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Hi, my name is Babs and I’m an extrovert.
I read a blog post today that really hurt me, deeply. It was written very honestly, and for that, I applaud the author. But, it really, really hurt to read how she feels about people like me; people with Extrovertis Mouthitis. Here are the symptoms:
Talking-incessant conversation, with anyone, anywhere, about anything, or nothing at all.
Discomfort with uncomfortable silence
A heightened sense of others’ emotions-often resulting in questions such as “are you ok?” “How can I help?”, “Do you want to talk about it?”
Oversharing-pain, fear, heartbreak, excitement, joy, surprise
Twitching, especially around the lips and eyebrows
So, here’s MY side of the story:
I process everything verbally. I talk about my pain, my fears, my beliefs, my failures, my sorrow, my joy, my happiness, my surprise, my love, my anger, my hurt, my confusion. . . .all of it. In talking through each of these, I find solutions. As others join me in conversation, I get new perspectives, ideas and answers. I like you to share YOURs as well, because the load feels lighter when more people are sharing it. I share my excitement, not to brag, but so you can own it too and celebrate with me.
I am energized by people and their conversation, laughter and presence. This has never been more obvious to me than last Friday. I went to my Drs. appointment and literally felt like I couldn’t make it through the day. I had some pain, but not overwhelming. It was more of an emotional drain that I’d been home, alone for many days. She refused to release me to return to work. I was heartbroken. We stopped by my office to let them know and within 20 minutes of talking to my co-workers, I was laughing, planning my return, and feeling like a whole, new person.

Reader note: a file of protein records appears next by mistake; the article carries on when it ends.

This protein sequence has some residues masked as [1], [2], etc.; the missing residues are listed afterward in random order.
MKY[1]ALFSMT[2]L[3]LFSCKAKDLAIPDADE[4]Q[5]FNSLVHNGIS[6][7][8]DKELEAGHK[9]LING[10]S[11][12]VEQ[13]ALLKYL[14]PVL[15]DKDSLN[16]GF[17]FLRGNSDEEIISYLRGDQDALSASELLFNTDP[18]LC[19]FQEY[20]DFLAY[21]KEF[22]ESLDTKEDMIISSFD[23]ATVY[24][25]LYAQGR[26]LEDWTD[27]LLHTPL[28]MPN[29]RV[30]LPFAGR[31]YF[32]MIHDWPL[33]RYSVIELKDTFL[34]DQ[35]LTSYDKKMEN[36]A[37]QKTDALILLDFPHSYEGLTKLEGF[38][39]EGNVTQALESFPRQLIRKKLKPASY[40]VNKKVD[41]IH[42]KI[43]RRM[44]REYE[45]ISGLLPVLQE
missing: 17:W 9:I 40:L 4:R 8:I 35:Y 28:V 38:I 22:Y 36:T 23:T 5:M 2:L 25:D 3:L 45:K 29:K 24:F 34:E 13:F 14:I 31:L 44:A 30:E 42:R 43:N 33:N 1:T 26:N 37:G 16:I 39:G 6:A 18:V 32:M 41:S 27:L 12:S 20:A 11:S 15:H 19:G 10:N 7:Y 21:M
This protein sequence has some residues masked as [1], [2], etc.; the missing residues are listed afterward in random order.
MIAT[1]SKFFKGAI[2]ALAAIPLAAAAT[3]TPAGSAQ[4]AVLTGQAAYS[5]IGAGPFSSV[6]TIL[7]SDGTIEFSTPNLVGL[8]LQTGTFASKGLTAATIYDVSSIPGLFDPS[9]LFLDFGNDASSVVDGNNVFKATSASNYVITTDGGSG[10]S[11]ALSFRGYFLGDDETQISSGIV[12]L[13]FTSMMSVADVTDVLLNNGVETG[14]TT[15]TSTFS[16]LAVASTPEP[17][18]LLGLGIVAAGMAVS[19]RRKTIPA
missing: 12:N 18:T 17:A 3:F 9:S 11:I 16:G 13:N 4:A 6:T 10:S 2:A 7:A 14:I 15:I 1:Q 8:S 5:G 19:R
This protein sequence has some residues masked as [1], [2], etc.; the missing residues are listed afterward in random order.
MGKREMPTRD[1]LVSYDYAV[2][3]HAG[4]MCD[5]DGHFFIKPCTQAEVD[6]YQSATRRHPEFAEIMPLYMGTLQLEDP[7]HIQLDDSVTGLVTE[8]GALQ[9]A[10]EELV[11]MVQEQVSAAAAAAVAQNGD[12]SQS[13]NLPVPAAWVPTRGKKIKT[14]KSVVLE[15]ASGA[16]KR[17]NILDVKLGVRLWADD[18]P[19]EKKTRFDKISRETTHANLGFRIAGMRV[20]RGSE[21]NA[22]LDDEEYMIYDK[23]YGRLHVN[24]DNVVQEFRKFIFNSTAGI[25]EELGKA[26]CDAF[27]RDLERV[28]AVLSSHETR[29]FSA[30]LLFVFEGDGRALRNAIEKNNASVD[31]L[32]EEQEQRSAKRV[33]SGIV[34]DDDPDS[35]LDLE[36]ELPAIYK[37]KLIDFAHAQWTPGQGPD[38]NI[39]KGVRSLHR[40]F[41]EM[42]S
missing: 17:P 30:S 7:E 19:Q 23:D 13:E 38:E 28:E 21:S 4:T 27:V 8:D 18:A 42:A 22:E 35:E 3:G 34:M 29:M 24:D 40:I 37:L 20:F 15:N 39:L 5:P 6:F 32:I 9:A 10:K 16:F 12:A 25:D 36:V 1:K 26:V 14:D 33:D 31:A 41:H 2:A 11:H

I feel that conversation is just as much a gift, as a pearl necklace. Conversation is the physical representation of pulling your heart and your soul out of your chest and handing it to the person you are with. I can’t imagine having a friendship without being able to bare your souls to one another. I long for the kind of friendship in which we look across the room at one another and know what the other person is thinking. I’ve had that a few times. . .it was glorious! I miss them.
However, as I’m aging, I’m learning from my borderline introvert husband. He loves a good conversation. He can work a room as well as any politician. He laughs with great gusto (one of his most endearing features, I might add!) But, he does need his alone time. After a large gathering, he needs to come home and rest. He is energized by the quiet.
I’ve tried to be aware of the people around me and whether they are energized by people or by the lack thereof. It’s hard to tell. . . What’s really strange is when I try to be more quiet, I’m seen as aloof, moody or disconnected. (I know because a former employer accused me of that in a review. After, she had complained that I talked too much. . . I can’t win.)
So, on behalf of Extroverts Anonymous everywhere. . . take us or leave us, but let us talk it out first. We may convince you to hang around a little longer. . .even if it’s just to hear one more funny story. I hope you can find some other redeeming feature in our personality that keeps us close to your heart, even when we won’t shut-up. If it’s too much for you. . .maybe you can introduce us to someone else you know with “Extrovertis Mouthitis” and we can form a support group.